- Coordination: with rehabilitation providers and therapists.
- Access: to treatment and therapies not always available on the NHS.
How did your injury occur?
The claims process that your solicitor follows will vary, depending on how the injury occurred:
No win, no fee
With a no win, no fee agreement, your solicitor agrees that you will have no legal fees to pay if your claim is not successful.
Our no win, no fee promise
If you have been injured and someone else was to blame (even partially), our no win, no fee guarantee takes the risk out of making a contaminated soil poisoning injury compensation claim. Read more about making a No win, no fee claim
What do I pay if I win my contaminated soil poisoning claim?
Your injury solicitor will receive a success fee which is deducted from your compensation, only after your compensation is awarded. The solicitor's success fee can be up to 25%. You and your solicitor can agree the success fee before you start your claim.
What do I pay if I do not win my contaminated soil poisoning claim?
If your contaminated soil poisoning claim is not successful then you do not have to pay any legal fees . Your solicitor may take out insurance to ensure there will be nothing to pay.
Is there a catch?
The Conditional Fee Agreement (CFA) sets out the terms between you and your solicitor., No Win No Fee is a regulated activity and as such there should be no nasty surprises in the agreement. Nevertheless, it is recommended that you read the agreement carefully and ask any questions if you are unsure.
How can Quittance help?
Your solicitor will fight for the best possible compensation settlement for you, the highly-experienced panel of solicitors have an excellent track record of winning injury claims.
If you have any questions, or would like to start a No Win No Fee claim, we are open 8am to 9pm weekdays, 9am to 6pm on Saturday, and 9.30am to 5pm on Sunday.
Call us FREE 0800 612 7456 or arrange a callback:
if you can claim
to start a claim
Contaminated soil poisoning FAQ's
Can I claim for someone else?
Yes. In certain circumstances, it is possible to claim compensation on behalf of another person in the capacity of a 'litigation friend'.
If an injured person is either too young or vulnerable, too injured or otherwise unable to claim on their own behalf, their litigation friend can handle the claim process on behalf of the injured person.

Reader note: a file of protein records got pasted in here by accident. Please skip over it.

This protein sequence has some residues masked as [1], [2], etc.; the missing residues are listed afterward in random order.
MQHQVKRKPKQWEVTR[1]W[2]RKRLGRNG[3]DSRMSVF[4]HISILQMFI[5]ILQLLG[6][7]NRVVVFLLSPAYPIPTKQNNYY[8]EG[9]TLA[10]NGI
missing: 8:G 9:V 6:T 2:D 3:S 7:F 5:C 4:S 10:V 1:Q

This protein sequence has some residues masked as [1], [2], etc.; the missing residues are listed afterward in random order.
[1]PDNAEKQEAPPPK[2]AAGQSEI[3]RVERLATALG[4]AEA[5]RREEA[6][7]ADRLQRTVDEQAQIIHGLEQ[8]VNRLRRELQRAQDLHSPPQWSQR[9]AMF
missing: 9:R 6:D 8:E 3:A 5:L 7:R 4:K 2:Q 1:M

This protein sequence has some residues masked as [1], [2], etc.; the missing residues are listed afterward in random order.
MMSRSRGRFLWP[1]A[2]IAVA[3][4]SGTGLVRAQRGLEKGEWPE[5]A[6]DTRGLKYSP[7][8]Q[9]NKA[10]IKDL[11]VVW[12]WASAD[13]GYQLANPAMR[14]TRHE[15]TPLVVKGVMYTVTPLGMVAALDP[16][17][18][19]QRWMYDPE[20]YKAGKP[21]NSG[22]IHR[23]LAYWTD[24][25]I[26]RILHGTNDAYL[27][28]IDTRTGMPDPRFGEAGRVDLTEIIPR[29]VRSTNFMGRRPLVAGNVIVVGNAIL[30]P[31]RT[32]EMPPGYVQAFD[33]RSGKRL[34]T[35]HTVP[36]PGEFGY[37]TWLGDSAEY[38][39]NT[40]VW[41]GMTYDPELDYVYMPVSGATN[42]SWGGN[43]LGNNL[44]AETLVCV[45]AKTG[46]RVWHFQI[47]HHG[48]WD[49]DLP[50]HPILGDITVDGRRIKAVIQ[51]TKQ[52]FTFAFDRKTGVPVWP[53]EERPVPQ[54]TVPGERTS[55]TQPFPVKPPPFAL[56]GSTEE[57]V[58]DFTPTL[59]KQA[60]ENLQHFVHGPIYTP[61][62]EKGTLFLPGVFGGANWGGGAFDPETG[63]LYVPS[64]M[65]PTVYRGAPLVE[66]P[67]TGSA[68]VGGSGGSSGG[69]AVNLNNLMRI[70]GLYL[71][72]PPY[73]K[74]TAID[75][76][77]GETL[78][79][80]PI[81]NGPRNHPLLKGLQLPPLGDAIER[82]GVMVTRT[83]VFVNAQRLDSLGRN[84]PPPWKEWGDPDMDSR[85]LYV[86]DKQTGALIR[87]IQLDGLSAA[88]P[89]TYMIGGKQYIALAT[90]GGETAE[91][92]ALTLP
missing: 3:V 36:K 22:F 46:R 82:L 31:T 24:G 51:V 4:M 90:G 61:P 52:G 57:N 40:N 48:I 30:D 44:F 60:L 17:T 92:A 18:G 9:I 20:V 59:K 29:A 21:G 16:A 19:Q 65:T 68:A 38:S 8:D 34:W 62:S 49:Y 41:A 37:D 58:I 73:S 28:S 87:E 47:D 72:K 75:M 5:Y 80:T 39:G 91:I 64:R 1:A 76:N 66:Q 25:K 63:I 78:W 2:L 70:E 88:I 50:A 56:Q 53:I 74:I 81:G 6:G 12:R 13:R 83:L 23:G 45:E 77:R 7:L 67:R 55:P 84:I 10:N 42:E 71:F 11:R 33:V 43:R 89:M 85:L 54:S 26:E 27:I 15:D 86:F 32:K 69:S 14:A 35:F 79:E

The litigation friend will be responsible for communicating with the solicitors, and for making decisions in respect of the claim.
Can I claim if I was partly responsible for an accident?
You may still be able to claim compensation even if you contributed to your accident or to your injuries.
However, if you were partly to blame (known as contributory negligence), your compensation may be reduced and it may be more difficult to prove liability.
How long do I have to make a contaminated soil poisoning claim?
In general, you have a time limit of up to 3 years from the date of the contaminated soil poisoning to make an injury claim.
The last date you can make a claim is known as the claim limitation date - after which your contaminated soil poisoning claim becomes 'statute barred'.
Can I claim for a contaminated soil poisoning after 3 years?
Possibly. The general rule for adults is that a claim must be started within three years.
However, the three-year countdown starts on the day you learned of your injury or illness. This will usually be the date of the accident, but could be the date your doctor gave you a diagnosis.
There other circumstances that can also impact the limitation date. Call us now on 0800 612 7456 to find out if you are still able to claim contaminated soil poisoning compensation.
In reality, there are a number of factors that can affect whether a contaminated soil poisoning claim will be taken on by a solicitor.
Will I have to go to court?
Highly unlikely. The vast majority of claims that are settled by the solicitor panel are settled out of court.
Only a very small percentage (approx. 5%) of personal injury claims go to court. Generally, only very complex cases, or those where liability cannot be resolved, end up in court.
Cases that do ultimately go to court are held in front of a judge, not a jury.
Will I have to go to a solicitor's office?
No. You will not need visit a solicitor's office. As with most professional services, it is no longer necessary to meet face to face with your solicitor. Personal injury claims are dealt with via email, post and telephone.
Should you need to have a medical, this will be arranged at a medical centre near you or at your GP's surgery.
Can I get an early compensation payment?
If you suffer financial hardship as a result of an injury, you may be able to claim an interim compensation payment.
An interim payment is a partial settlement of your claim which is paid before your claim is concluded. The amount you receive in interim payments would then be deducted from your final compensation settlement or award.
Howard Willis, Personal injury solicitor
About the author
Howard qualified as a solicitor in 1984 and has specialised in personal injury for over 25 years. He is a member of the Association of Personal Injury Lawyers (APIL) and is a recognised Law Society Personal Injury Panel expert.